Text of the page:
But I agree, a buckskin doesn't turn into a palomino!
 

Banned
Joined
30,992 Posts
I almost never call a color until they shed out their foal coat, with exception of a bay. I have a grey filly right now that was chestnut at birth, and a yearling bay roan that was a chestnut when born. My pretty bay TB/Friesian filly was solid black until this summer then colored out a dark bay (dangit!). I wait to register until shortly before they turn 6 months so I have some sort of color I can fairly solidly call them:)

But I agree, a buckskin doesn't turn into a palomino!
Again, a horse cannot be born chestnut and turn bay. There are only two different colors, red and black. Chestnut is red based, and bay is black based. The bay roan may have had very light black points, mane, and tail but he/she was born bay. Greys are always born their base color, and then go grey. It often starts as a grey circle around their eyes, and can look pretty funny for a while.

I agree that it's much better to wait until they shed out the foal coat to determine color.
 

Premium Member
Joined
1,618 Posts
Again, a horse cannot be born chestnut and turn bay. There are only two different colors, red and black. Chestnut is red based, and bay is black based. The bay roan may have had very light black points, mane, and tail but he/she was born bay. Greys are always born their base color, and then go grey. It often starts as a grey circle around their eyes, and can look pretty funny for a while.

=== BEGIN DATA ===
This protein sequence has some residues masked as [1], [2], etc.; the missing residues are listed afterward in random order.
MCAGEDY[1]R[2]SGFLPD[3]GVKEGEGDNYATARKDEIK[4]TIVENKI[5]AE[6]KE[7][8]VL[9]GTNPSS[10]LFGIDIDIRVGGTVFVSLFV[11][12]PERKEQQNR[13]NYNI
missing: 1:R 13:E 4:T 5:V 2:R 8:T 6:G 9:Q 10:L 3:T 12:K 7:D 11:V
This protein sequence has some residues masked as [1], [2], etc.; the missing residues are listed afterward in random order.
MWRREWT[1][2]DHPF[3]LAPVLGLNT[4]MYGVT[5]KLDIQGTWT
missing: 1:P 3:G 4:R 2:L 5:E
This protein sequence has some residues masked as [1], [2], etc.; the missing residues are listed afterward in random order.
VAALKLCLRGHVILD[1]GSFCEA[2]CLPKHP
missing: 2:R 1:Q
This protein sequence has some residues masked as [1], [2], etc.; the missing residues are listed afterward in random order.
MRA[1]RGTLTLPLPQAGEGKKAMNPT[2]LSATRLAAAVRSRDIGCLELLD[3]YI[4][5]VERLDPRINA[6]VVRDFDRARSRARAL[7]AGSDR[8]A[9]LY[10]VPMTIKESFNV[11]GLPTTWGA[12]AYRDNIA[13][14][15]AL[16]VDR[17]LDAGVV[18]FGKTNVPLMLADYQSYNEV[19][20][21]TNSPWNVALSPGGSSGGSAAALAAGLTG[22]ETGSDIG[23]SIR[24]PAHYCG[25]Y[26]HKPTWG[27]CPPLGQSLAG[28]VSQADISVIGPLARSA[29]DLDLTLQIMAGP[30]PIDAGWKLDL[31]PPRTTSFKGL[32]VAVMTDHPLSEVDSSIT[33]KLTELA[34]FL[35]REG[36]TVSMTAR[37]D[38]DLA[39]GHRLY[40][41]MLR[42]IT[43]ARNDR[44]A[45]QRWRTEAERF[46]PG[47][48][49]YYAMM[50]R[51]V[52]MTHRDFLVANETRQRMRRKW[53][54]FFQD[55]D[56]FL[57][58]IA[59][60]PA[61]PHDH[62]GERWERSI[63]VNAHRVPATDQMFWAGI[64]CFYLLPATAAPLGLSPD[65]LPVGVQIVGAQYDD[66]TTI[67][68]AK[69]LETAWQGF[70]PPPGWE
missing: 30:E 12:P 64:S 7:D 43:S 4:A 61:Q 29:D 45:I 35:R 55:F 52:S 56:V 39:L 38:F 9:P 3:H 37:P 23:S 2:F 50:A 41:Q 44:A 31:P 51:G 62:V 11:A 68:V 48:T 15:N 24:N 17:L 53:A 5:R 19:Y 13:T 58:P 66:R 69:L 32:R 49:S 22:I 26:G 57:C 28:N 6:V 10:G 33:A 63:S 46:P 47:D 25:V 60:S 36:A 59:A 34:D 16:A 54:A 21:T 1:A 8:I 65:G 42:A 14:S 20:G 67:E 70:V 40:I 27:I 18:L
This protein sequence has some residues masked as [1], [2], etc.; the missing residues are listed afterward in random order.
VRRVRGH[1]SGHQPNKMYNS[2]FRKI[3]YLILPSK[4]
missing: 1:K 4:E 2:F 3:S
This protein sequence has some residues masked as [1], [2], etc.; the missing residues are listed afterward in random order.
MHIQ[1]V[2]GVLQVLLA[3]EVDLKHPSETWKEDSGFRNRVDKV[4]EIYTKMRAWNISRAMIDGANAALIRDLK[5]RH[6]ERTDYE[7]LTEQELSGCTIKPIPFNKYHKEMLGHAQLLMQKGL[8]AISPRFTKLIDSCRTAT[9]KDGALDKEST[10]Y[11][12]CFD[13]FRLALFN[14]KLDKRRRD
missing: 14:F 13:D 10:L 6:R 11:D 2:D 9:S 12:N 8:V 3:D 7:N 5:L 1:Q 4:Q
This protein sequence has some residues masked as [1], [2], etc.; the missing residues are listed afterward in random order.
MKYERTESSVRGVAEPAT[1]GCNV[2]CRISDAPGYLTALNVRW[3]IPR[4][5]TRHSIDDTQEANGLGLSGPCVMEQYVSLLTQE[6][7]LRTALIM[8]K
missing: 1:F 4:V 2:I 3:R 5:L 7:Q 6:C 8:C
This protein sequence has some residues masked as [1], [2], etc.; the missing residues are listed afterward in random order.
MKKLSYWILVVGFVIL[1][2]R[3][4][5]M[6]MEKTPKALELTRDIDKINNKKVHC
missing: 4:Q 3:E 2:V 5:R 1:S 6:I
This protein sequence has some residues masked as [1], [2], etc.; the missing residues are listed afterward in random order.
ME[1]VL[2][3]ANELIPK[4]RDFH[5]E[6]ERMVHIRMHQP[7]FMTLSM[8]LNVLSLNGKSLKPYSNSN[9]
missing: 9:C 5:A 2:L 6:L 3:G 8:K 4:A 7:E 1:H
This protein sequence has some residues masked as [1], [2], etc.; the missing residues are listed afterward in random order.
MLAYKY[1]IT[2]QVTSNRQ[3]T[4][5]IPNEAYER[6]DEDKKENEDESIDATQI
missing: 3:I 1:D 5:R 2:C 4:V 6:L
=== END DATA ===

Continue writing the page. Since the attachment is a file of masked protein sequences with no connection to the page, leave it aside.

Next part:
I agree that it's much better to wait until they shed out the foal coat to determine color.
I had to go back to my pics of my bay roan, and my
mistake...he did have bay points and main/tail. I didn't remember that, it's been a year and a half!

My grey filly was a lovely chestnut that went grey. Yep, started around her eyes and muzzle, as her full brother 3 years ago. Now, at 3.5 months she has become a pretty grey. I believe she will go through several shade colors before she levels off as a dapple grey, eventually going mostly white.
 

Registered
Joined
14,353 Posts
The only palomino foal I ever had was born vitually white, blue eyes, no color to the skin. I was horrified.
She stayed that way til her first spring- when she turned chocolate brown. I said whoopee.
When her winter coat came in, it was back to white. In spring, some brown on her chest and neck, otherwise palomino. Winter muddy white.
By her third spring she was just a medium palomino and stayed there, getting whiter in the winter and bright gold in the spring.
It was a real roller coaster.
 
1 - 16 of 16 Posts
Top